Bull drops showrunner Glenn Gordon Caron and costar Freddy Rodriguez following workplace investigation
EW has confirmed that Caron and Rodriguez are leaving the Michael Weatherly series after a workplace investigation was conducted by CBS. A rep for CBS Studios declined to share the findings of the investigation.
Bull writers Kathryn Price and Nichole Millard will become co-showrunners of the drama that stars Weatherly as Dr. Jason Bull, a psychologist and trial-science expert. Rodriguez played Benny Colón, Bull's in-house counsel while Caron has been the drama's showrunner since the second season.
In 2018, CBS vowed to have trained HR professionals visit sets on a regular basis after Weatherly was accused of sexual harassment by Dushku. The actress wrote a 2,300-word account for the Boston Globe slamming Weatherly and Caron, saying Weatherly's harassment went beyond jokes (some of which were captured on tape by production). "The tapes show his offer to take me to his 'rape van, filled with all sorts of lubricants and long phallic things.' There was also his constant name-calling, playing provocative songs (like 'Barracuda') on his iPhone when I approached my set marks, and his remark about having a threesome."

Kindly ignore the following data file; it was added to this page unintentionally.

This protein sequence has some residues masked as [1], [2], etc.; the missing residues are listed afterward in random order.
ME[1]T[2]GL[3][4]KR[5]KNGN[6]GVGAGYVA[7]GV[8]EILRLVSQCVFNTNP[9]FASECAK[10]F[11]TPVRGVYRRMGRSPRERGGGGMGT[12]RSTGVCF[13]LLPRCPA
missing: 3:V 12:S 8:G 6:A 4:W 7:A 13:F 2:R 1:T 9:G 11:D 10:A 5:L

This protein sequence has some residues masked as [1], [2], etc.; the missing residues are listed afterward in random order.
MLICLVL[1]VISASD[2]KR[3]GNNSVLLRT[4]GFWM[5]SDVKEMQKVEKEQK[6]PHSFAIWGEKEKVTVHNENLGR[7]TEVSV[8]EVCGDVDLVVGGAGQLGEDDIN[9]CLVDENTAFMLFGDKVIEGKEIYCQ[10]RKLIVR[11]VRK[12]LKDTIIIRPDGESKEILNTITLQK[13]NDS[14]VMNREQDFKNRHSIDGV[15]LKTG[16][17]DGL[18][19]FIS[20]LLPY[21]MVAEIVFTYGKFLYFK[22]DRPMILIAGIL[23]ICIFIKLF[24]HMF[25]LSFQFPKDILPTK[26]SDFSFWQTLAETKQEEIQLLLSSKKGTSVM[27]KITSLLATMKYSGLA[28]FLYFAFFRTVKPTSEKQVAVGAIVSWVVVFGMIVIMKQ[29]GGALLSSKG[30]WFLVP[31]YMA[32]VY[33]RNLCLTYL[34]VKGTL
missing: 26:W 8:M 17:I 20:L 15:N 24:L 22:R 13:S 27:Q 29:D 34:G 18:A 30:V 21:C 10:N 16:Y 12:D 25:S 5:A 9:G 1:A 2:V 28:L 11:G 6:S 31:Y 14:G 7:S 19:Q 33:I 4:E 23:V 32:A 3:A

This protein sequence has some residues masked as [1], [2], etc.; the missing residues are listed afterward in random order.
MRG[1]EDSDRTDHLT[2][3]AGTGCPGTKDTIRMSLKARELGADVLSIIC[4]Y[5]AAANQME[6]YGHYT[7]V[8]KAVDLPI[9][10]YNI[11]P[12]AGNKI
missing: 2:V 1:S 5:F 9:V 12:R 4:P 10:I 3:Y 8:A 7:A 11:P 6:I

At the time, insiders said it was Caron who didn't like Dushku's character because he "wanted to write Bull, not Moonlighting." Caron actually created the 1985 TV show Moonlighting that starred Bruce Willis and Cybill Shepherd.
Dushku's character was written off Bull and she was paid $9.5 million – the amount she would have earned had she remained on the show as a potential love interest for Weatherly. Several months later, Amblin Entertainment stepped down as producers on the series.
At the time, CBS Entertainment president Kelly Kahl defended his decision to keep Bull on the air by saying star Weatherly was "honest in his remorse" and we "personally believe he can make a mistake and he admitted to that mistake." Weatherly and Caron received leadership training, he added.
"When it came time to make a decision, we looked at it through a fresh lens, with new eyes, because a lot of us were learning about it for a first time," Kahl told reporters in 2019. "We reassessed what happened. First and foremost, Michael made a mistake in his comments, he owned that mistake, he apologized at the time. He was remorseful and he apologized again when it came out. He indicated he was willing to take any kind of coaching, whatever training deemed necessary to create a positive environment."